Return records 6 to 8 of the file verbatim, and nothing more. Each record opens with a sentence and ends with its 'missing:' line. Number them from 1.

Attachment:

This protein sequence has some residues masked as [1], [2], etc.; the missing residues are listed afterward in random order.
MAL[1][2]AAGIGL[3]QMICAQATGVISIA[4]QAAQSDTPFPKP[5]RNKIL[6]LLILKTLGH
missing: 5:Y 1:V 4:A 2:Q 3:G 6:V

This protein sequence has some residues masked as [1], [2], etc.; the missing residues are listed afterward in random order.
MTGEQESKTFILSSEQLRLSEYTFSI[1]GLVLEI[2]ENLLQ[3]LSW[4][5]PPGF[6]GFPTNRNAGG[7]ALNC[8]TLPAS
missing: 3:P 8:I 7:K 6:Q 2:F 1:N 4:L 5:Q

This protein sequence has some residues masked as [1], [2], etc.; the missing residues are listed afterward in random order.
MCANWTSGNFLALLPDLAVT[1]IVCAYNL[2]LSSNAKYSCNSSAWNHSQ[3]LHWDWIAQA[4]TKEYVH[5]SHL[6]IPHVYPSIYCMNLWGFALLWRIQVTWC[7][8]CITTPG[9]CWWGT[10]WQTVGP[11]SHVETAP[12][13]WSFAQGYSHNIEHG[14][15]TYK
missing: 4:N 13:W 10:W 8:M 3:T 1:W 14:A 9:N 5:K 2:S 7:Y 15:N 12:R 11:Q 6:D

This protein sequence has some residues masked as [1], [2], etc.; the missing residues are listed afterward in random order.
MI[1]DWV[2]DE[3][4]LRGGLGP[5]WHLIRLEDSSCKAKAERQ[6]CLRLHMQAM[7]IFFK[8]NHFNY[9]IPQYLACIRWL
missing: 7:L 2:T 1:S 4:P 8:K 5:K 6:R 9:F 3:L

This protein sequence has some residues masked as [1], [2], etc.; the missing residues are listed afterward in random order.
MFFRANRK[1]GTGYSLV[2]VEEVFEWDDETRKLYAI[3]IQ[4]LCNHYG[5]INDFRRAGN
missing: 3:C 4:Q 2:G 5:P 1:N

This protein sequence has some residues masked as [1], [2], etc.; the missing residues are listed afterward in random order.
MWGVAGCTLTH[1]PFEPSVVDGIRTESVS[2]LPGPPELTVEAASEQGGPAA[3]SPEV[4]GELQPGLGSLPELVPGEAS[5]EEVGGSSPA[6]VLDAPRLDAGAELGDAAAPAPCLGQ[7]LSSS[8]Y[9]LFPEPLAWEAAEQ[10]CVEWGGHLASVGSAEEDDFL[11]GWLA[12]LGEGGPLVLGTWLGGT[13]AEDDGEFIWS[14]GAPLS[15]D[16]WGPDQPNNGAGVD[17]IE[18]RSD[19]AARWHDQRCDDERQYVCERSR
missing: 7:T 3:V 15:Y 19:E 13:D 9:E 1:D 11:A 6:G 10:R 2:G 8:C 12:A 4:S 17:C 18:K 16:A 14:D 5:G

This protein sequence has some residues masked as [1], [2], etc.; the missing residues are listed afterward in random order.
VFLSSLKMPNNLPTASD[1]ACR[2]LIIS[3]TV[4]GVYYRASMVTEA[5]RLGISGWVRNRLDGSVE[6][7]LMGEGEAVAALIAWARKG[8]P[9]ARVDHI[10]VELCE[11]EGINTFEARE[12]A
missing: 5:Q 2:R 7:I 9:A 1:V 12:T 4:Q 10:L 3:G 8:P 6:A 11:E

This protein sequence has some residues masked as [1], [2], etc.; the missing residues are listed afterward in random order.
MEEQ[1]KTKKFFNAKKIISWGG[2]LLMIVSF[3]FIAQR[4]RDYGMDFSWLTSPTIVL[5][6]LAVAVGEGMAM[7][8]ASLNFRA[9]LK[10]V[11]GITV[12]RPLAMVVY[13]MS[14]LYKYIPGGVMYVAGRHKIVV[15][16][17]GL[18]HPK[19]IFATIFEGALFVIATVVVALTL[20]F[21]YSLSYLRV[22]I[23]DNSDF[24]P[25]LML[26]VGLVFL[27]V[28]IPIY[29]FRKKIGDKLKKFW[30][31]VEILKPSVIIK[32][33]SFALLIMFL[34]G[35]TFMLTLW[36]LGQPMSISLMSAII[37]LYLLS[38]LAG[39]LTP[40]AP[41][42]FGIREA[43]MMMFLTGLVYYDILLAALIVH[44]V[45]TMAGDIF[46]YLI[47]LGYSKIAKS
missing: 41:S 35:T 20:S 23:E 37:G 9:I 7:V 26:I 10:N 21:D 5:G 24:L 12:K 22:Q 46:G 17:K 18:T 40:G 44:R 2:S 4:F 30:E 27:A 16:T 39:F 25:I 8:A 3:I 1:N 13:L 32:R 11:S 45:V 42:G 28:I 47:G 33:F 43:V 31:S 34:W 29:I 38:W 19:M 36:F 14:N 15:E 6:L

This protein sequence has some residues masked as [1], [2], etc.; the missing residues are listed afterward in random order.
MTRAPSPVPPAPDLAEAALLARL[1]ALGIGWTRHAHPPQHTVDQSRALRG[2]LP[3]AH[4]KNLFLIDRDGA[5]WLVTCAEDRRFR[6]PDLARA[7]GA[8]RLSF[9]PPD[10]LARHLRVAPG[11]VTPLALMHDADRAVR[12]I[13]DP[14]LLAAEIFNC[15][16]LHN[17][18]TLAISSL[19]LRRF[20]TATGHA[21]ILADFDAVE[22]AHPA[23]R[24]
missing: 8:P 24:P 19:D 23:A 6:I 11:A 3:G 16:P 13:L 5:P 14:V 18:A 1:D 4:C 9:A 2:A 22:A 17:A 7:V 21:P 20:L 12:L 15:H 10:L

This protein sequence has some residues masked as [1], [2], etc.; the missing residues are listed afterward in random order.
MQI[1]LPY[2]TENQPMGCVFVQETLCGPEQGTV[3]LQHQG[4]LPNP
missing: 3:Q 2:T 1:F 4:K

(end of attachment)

This protein sequence has some residues masked as [1], [2], etc.; the missing residues are listed afterward in random order.
MWGVAGCTLTH[1]PFEPSVVDGIRTESVS[2]LPGPPELTVEAASEQGGPAA[3]SPEV[4]GELQPGLGSLPELVPGEAS[5]EEVGGSSPA[6]VLDAPRLDAGAELGDAAAPAPCLGQ[7]LSSS[8]Y[9]LFPEPLAWEAAEQ[10]CVEWGGHLASVGSAEEDDFL[11]GWLA[12]LGEGGPLVLGTWLGGT[13]AEDDGEFIWS[14]GAPLS[15]D[16]WGPDQPNNGAGVD[17]IE[18]RSD[19]AARWHDQRCDDERQYVCERSR
missing: 7:T 3:V 15:Y 19:E 13:D 9:E 1:D 11:A 6:G 10:R 2:G 8:C 12:A 4:S 17:C 18:K 16:A 14:D 5:G

This protein sequence has some residues masked as [1], [2], etc.; the missing residues are listed afterward in random order.
VFLSSLKMPNNLPTASD[1]ACR[2]LIIS[3]TV[4]GVYYRASMVTEA[5]RLGISGWVRNRLDGSVE[6][7]LMGEGEAVAALIAWARKG[8]P[9]ARVDHI[10]VELCE[11]EGINTFEARE[12]A
missing: 5:Q 2:R 7:I 9:A 1:V 12:T 4:Q 10:L 3:G 8:P 6:A 11:E

This protein sequence has some residues masked as [1], [2], etc.; the missing residues are listed afterward in random order.
MEEQ[1]KTKKFFNAKKIISWGG[2]LLMIVSF[3]FIAQR[4]RDYGMDFSWLTSPTIVL[5][6]LAVAVGEGMAM[7][8]ASLNFRA[9]LK[10]V[11]GITV[12]RPLAMVVY[13]MS[14]LYKYIPGGVMYVAGRHKIVV[15][16][17]GL[18]HPK[19]IFATIFEGALFVIATVVVALTL[20]F[21]YSLSYLRV[22]I[23]DNSDF[24]P[25]LML[26]VGLVFL[27]V[28]IPIY[29]FRKKIGDKLKKFW[30][31]VEILKPSVIIK[32][33]SFALLIMFL[34]G[35]TFMLTLW[36]LGQPMSISLMSAII[37]LYLLS[38]LAG[39]LTP[40]AP[41][42]FGIREA[43]MMMFLTGLVYYDILLAALIVH[44]V[45]TMAGDIF[46]YLI[47]LGYSKIAKS
missing: 41:S 35:T 20:S 23:E 37:G 9:I 7:V 26:I 10:N 21:D 5:G 24:L 12:K 22:Q 46:G 17:K 18:T 40:G 44:R 2:S 4:F 30:E 27:A 16:T 39:F 25:I 8:A 3:I 1:N 13:L 32:R 11:S 45:V 42:G 28:I 47:G 33:F 43:V 31:S 34:W 29:I 38:W 19:M 36:F 14:N 15:E 6:L